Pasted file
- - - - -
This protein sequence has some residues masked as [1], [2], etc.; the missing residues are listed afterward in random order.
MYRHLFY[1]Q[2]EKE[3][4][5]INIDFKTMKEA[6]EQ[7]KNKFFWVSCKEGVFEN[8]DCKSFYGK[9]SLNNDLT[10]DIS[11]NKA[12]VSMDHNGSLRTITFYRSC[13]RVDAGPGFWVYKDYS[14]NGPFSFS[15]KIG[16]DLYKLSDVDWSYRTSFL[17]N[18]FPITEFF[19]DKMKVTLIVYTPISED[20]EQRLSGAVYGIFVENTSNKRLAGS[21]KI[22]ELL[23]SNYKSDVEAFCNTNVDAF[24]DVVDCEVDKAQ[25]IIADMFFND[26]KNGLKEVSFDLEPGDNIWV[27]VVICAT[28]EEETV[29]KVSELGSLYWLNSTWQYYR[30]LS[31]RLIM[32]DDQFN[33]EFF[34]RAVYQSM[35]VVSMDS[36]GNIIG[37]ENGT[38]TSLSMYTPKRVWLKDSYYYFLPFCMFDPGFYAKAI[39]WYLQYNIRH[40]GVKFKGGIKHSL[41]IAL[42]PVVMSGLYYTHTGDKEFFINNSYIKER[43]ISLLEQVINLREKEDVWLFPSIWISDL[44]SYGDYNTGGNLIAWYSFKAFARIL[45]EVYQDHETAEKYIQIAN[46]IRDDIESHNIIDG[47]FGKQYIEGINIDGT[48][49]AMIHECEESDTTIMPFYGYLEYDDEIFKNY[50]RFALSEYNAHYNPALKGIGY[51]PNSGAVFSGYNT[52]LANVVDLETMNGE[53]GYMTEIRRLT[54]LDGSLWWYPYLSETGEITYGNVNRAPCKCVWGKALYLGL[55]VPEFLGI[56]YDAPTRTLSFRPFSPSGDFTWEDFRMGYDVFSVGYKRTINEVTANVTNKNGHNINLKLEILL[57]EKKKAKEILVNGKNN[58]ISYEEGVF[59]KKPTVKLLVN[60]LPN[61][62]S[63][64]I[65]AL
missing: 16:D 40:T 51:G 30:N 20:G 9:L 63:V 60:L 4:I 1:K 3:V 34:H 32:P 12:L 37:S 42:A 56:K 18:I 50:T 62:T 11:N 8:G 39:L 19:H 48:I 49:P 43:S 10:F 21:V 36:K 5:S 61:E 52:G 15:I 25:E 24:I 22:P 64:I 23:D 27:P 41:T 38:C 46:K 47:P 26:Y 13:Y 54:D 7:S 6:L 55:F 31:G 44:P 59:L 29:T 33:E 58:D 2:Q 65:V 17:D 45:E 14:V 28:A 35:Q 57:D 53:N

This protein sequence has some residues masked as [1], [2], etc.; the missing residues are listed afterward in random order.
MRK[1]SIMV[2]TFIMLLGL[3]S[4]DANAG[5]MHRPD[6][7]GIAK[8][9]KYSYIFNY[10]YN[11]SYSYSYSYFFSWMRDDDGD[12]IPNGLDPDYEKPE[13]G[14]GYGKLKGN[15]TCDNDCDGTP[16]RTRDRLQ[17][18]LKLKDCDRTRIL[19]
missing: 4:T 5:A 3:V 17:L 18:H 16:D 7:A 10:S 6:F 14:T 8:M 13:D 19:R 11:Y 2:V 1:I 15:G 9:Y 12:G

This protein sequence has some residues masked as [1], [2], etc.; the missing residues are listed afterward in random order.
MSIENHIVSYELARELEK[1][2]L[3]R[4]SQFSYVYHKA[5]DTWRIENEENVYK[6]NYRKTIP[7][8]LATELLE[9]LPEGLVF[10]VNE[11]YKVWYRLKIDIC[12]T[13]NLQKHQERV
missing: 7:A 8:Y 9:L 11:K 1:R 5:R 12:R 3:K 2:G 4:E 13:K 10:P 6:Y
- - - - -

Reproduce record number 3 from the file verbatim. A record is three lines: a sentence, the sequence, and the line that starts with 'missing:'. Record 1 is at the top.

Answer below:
This protein sequence has some residues masked as [1], [2], etc.; the missing residues are listed afterward in random order.
MSIENHIVSYELARELEK[1][2]L[3]R[4]SQFSYVYHKA[5]DTWRIENEENVYK[6]NYRKTIP[7][8]LATELLE[9]LPEGLVF[10]VNE[11]YKVWYRLKIDIC[12]T[13]NLQKHQERV
missing: 7:A 8:Y 9:L 11:K 1:R 5:R 12:R 3:K 2:G 4:E 13:K 10:P 6:Y